Consequently, the EIU shows that the level of democracy in Egypt since 2013 has remained below that under Mubarak.  Far from an isolated case, this democratic deficit is consistent across almost every country in the Arab world – the only notable exception being Tunisia.

Against the backdrop of the political changes in post-Mubarak Egypt, militants affiliated with the Islamic State (ISIL) group have been conducting an armed insurgency of fluctuating intensity centred on the Sinai Peninsula. The efforts of the Egyptian authorities to confront this have achieved mixed results, replicating a familiar story of the Arab Spring, that of Islamism versus secular authoritarianism.

Other Islamists opposed to Sisi’s rule are concentrated in the more populous areas of Egypt, such as the Nile valley. Though benign, these individuals could prove to be extremely dangerous should they begin to cooperate with groups such as ISIL or al-Qaeda, so it is imperative that the government keep opposition at a minimum and public opinion positive.

Again, its accomplishments in this area have been mixed. Though the tenure of the Sisi administration has provided an opportunity for foreign investment in Egypt, it has done so by essentially privatising its natural assets.

In 2015, a $12 billion hydrocarbon deal was announced for British Petroleum (BP) which required the payment of taxes and royalties but involved no further form of profit sharing. The cheap sale of land to tourism developers has also benefited senior figures in the military and security services, while Egyptian billionaires are now estimated to hold a 6% share of the country’s GDP.

While many Egyptians may share the view that the lamentable backlash to the Arab Spring serves as a vindication of authoritarian measures, for others these measures further entrench the factors underpinning the uprisings in the first place.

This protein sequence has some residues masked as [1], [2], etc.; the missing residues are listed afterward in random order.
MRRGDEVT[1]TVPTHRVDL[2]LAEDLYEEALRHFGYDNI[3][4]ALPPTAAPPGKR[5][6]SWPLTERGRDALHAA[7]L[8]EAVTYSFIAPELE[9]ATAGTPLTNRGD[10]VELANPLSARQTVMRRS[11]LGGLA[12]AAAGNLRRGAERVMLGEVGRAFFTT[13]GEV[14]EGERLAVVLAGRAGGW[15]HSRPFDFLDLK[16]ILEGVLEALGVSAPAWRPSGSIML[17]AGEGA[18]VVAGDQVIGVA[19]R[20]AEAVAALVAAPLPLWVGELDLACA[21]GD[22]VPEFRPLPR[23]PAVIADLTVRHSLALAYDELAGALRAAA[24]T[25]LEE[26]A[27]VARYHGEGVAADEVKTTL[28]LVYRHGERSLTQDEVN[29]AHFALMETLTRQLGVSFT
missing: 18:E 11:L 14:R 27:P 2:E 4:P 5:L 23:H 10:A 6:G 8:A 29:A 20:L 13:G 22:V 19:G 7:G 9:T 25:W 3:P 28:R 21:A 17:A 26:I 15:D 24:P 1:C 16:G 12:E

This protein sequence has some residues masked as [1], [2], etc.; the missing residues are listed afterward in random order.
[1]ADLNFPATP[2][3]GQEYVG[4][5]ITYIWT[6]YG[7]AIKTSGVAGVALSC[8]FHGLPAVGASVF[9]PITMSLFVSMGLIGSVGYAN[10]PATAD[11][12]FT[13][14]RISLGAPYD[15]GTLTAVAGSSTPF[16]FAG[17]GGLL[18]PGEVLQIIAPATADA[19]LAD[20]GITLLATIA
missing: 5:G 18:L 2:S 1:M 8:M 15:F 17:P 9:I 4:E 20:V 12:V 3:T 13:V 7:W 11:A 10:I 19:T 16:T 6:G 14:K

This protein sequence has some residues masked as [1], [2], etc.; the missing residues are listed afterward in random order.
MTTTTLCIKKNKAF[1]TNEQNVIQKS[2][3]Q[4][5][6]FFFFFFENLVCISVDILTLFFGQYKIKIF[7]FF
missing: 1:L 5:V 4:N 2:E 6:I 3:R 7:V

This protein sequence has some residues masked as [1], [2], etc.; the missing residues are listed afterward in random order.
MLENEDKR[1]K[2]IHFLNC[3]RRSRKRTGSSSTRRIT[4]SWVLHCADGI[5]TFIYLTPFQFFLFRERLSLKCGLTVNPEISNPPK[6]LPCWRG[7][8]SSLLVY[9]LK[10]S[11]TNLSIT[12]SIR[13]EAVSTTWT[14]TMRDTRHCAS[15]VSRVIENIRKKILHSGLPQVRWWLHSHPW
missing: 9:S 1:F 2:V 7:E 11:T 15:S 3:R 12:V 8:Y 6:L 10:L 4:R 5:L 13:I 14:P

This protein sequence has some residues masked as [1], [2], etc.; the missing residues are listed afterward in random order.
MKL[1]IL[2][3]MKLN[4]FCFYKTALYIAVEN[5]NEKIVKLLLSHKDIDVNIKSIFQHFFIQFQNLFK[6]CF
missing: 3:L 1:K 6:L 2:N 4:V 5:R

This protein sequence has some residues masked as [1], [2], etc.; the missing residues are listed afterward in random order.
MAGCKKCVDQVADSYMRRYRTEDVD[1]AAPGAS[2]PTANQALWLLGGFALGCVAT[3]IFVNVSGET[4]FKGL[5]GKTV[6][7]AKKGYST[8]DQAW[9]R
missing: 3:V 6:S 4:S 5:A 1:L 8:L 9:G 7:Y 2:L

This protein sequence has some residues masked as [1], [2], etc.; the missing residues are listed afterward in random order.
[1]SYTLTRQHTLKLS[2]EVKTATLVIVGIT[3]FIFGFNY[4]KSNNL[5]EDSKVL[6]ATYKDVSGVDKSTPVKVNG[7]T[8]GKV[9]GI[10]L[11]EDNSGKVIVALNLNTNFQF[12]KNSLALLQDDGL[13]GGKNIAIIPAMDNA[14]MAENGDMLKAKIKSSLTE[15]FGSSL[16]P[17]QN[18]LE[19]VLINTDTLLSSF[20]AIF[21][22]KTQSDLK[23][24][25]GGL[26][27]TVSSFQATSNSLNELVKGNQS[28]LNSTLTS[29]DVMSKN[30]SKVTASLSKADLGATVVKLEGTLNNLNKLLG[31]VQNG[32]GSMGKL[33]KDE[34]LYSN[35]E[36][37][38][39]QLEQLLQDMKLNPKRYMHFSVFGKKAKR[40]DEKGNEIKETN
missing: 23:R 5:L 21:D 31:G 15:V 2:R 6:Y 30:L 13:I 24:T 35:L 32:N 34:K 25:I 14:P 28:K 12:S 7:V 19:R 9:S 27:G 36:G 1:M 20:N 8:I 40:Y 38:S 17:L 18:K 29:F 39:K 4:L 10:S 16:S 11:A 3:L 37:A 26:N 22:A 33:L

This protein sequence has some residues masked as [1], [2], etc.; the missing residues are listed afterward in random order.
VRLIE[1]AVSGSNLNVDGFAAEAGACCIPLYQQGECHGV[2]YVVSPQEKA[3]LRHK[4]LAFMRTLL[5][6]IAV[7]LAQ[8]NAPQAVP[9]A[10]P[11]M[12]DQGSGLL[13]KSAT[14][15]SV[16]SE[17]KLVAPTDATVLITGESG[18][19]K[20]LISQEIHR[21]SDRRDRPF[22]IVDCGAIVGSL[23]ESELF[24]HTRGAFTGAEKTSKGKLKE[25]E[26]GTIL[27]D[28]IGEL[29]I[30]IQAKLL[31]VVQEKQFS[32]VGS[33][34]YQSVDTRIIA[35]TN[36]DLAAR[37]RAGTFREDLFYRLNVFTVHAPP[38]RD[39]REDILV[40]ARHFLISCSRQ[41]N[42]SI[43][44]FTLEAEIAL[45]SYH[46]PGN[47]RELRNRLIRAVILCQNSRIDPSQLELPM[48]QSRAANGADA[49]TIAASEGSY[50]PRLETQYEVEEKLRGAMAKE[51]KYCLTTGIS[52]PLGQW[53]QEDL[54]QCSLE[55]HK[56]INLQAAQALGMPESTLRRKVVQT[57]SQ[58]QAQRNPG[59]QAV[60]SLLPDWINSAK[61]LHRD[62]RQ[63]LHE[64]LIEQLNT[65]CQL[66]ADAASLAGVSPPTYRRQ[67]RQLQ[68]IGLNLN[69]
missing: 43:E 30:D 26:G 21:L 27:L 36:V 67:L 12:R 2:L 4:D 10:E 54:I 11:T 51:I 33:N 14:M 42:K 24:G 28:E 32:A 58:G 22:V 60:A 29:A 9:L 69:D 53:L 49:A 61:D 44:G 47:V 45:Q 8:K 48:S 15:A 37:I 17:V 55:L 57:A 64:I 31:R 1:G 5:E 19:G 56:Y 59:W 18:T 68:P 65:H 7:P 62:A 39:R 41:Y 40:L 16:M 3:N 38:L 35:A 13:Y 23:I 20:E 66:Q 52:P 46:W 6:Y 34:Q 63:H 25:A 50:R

However, as post-Saddam Iraq has demonstrated, and as the Arab Spring has reinforced, democracy cannot be effectively maintained in a climate of insecurity. Though democracy does positively correlate with greater stability, it is difficult to establish the former in the absence of the latter.

It has also been observed that a rapid transition seldom succeeds in bringing about peaceful democratic reform, but actually increases the likelihood of conflict. This is perhaps something that the Sisi administration has recognised. While, as previously stated, the EIU does record Egyptian democracy as being lower now than under Mubarak, it is also recorded as having been steadily increasing under Sisi.

In short, the various movements of the Arab Spring consisted of a myriad of people and ideas united only by their common endeavour to alter the status quo. In The Art of War, Sun Tzu stresses repeatedly the importance of unity in achieving a desired outcome.

This may help to explain why the Arab Spring seemed at first to be so universally successful, only to backfire in such a spectacular manner. This rendered many of its custodian states no better or worse off than before, as well as bringing about the globalisation of a group which has been responsible for religiously and ethnically targeted atrocities the likes of which have not been seen since the Second World War.